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Polish Forces based in Scotland constructed the World War 2 defences whose remains are still evident at Tentsmuir in Fife, on both the beach and hidden deep within the forest.

An important defence

The sandy beaches at Tentsmuir would have made an ideal landing location for German invasion troops in 1940, so defending the coast was essential.

Along with the Polish Army, locals helped build a system of linear defences as part of the overall plan to protect Britain from enemy invasion. The defences ran north from Leuchars Airfield, also a prime target for attack, to Lundin Bridge. Defences included lines of concrete anti-tank blocks, observation towers and pillboxes, all designed to slow down enemy movement inland.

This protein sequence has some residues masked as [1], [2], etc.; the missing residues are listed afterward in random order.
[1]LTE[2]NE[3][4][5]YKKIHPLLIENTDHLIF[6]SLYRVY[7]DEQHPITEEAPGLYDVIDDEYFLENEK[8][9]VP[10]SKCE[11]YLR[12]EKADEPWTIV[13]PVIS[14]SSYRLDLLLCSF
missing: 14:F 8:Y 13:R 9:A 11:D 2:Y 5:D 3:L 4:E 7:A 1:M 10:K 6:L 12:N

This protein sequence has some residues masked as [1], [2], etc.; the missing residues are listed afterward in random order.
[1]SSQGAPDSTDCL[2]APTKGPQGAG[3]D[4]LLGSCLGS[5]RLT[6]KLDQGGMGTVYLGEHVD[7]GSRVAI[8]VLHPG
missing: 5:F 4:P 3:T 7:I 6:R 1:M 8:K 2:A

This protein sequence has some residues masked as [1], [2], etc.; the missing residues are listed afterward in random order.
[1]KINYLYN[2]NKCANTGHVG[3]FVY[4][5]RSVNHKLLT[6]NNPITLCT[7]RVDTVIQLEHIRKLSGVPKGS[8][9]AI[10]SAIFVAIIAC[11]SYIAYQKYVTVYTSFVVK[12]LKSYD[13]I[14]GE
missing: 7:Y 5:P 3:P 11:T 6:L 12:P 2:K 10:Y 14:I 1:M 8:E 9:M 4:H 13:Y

Long, wooden poles stood upright along the coastline to prevent enemy gliders from easily landing behind defence lines. At low tide, you can still spot some of these poles at Tentsmuir beach.

The Polish soldiers constructed, and lived in, a camp at the forest. Once they had constructed the defences, many remained to man the guns and patrol the area.

Tentsmuir today

Nowadays little remains of the dismantled camp where the Polish soldiers once lived. Look closely, however, and impressed in the concrete wall of an old well you can find the coat of arms of the Polish Army: a lion and an eagle. This survives as a reminder of the Poles who defended the beaches of Fife.

Want to know more?

Listen to Lech Muszynski recall the WW2 Polish camp at Tentsmuir forest.

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